Grab street food from around the world at United Farmer’s Market in Belfast
BELFAST— Where can you go to get French crêpes for breakfast, a locally grown microgreen Mediterranean salad with a small hummus pie for lunch, and the slow-cooked goodness of takeout Jamaican oxtail with extra gravy on the rice and peas for dinner?
The United Farmer’s Market in Belfast, an indoor year-round venue for 65 vendors (and growing), has builta reputation on offering international cuisine with its varied vendors. With a sunny, window-lined communal dining area, often accompanied by live piano music, this place is the ideal way to try flavors from around the world.
“We try to get as much diversity in the market as we can,” said Paul Naron. “We’re working on an application to get Indian takeout food in several weeks.”
Many of the vendors are Maine farmers and bakers who sell through farmer’s markets in the summertime and find a vibrant winter market here. A walk through the 30,000 square foot space finds more than just food vendors–but food is the reason we’re here.
Stone Fox Cold Creamery, run by Bruce and Kathy Chamberlin of Monroe, is known for their ice cream. But, what really draws customers in the wintertime, is their crêpes.
With a portable crêpe machine—a circular griddle— positioned on a side counter, Kathy whips up egg, bacon and cheese folding into the fresh, thin pancake off the griddle.
“I’m actually Italian,” she said. “My husband taught me how to make crêpes. We’ve been to Paris and saw how it was done.”
They offer sweet and savory crêpes every week with the above combination being the most popular.
“We have a mobile set-up and we go to farmer’s markets a lot, but this is primarily where we are for the winter,” she said.
Laan Xang Café is an authentic Laotian and Thai restaurant in historic downtown Belfast, owned by Salika and Dan Johnson.
Every Saturday, Salika sets up her booth and recreates multiple dishes from the restaurant for takeout. She makes her mother’s homemade sausage, a popular dish with customers of the United Farmer’s Market, served with steamed vegetables and a homemade chutney.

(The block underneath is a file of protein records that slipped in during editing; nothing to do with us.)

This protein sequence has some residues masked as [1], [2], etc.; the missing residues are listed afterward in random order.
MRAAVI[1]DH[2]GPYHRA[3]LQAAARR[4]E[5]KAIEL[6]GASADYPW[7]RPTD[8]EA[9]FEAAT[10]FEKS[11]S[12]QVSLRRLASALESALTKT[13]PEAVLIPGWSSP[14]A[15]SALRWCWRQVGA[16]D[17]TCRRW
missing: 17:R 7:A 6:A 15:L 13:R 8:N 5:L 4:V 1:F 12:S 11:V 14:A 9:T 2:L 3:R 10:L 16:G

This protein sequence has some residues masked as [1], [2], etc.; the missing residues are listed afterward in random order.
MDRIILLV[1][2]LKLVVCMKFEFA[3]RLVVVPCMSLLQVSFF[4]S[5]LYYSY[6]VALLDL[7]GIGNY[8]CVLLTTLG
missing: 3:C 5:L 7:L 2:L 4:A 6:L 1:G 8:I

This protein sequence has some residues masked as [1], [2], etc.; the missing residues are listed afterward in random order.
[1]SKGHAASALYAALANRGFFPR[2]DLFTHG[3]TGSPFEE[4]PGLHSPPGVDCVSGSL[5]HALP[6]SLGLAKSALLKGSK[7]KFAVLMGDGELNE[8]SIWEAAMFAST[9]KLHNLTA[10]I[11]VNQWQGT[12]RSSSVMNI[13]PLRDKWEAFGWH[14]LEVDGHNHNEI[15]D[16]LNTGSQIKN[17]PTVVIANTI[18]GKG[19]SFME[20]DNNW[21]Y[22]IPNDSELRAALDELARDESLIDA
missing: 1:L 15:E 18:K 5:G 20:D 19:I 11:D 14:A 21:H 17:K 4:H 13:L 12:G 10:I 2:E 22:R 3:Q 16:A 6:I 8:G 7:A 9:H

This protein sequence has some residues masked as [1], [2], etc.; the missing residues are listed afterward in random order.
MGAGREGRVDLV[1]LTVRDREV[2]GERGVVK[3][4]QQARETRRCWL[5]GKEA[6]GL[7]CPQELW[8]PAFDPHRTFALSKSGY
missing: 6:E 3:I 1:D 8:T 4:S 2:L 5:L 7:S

“After that, Drunken Noodles are probably my most popular takeout dish,” she said.
The menu is pretty consistent in the winter and Salika varies it up more toward summer.
Down several booths from Laan Xang Café, Steve Sleeper arranges his multi-shelved cold case of homemade Spinach Fatayer, Hummus, Baba Ghanoush, and for desserts, Baklava Lemon Ricotta Fritters.
He and his wife, Terri, own Mediterranean Cuisine, and each Saturday, they sell out of most of everything they make.
“My grandfather came from Lebanon 100 years ago and since I’ve been eating this kind of food my whole life, we decided to make a little business out of it,” he said.
The United Farmer’s Market in Belfast is their only winter venue; in the summer, they take their food to other various outdoor farmer’s markets.
“Our regular customers come back every week, so we provide something new for them every Saturday,” he said. “The newest thing we’re now offering are these microgreen salads, which we grow ourselves. The flavors are so intense and everything is vegetarian with a lot of vegan dishes. By summertime, we’ll also have gluten-free dishes, as well.”
How about a slice of Greek pizza for lunch?
Abraham’s Goat Farm and Pizzaria, run by Kaili Wardwell and Leslie and Lou Harris, from Newport, offers the deep dish flavors for only $2.50 a slice.
The Greek pizza is made with the farm’s own goat cheese feta, fresh tomatoes, red onions, and spinach.The farm and the pizzaria go together and are side by side at the Farmer’s Market.
“We come to the market every Saturday to add value to our farm,” said Kaili.
The Farmer’s Market is only open Saturdays from 9 a.m. to 2 p.m., so while breakfast and lunch may be taken care of, there is still dinner to consider.
Jamaican Vybz, a Caribbean takeout restaurant in Bangor, owned by Pagiel Rose, has a booth next to Abraham’s and offers the kind of slow-cooked, fresh flavors one can only get in Jamaica.
That day, they were offering Brown-Stewed Chicken, Jerk Chicken, Curry Goat, redolent of hand-rubbed spices. Jamaican Beef handpies or patties sell for $2.50 each and are one of their more popular offerings.
Or circle around the world to back to Maine and stand before the fish case of Pemaquid Lobster and Seafood, owned by Tom and Traci Penniman of New Harbor.
Specializing in wild caught North Atlantic seafood and lobster, there was fresh haddock that day in the case, along with smelts.
“We would have had more this week, but the storms last week limited the catch,” said Del Paquin, who was running their booth. “Normally, we have Maine farmed Atalntic salmon, which happens to be on the ‘good’ list of Seafoodwatch.org.”
Smelts can be a delicacy if cooked right.
“You can split them, bread them and fry them up in a pan,” said Del.
Or take home their frozen haddock chowder and lobster mac and cheese, and grab a baguette from a local baker on your way out.
Take advantage of these slower Saturdays in the winter to sample food you’ve never tasted before and take a trip around the world in one afternoon with your fork.
The United Farmers Market of Maine is located at 18 Spring St, Belfast, ME. For more information, please call (207) 218-7005. Visit: https://www.belfastmarket.com/
Kay Stephens can be reached at firstname.lastname@example.org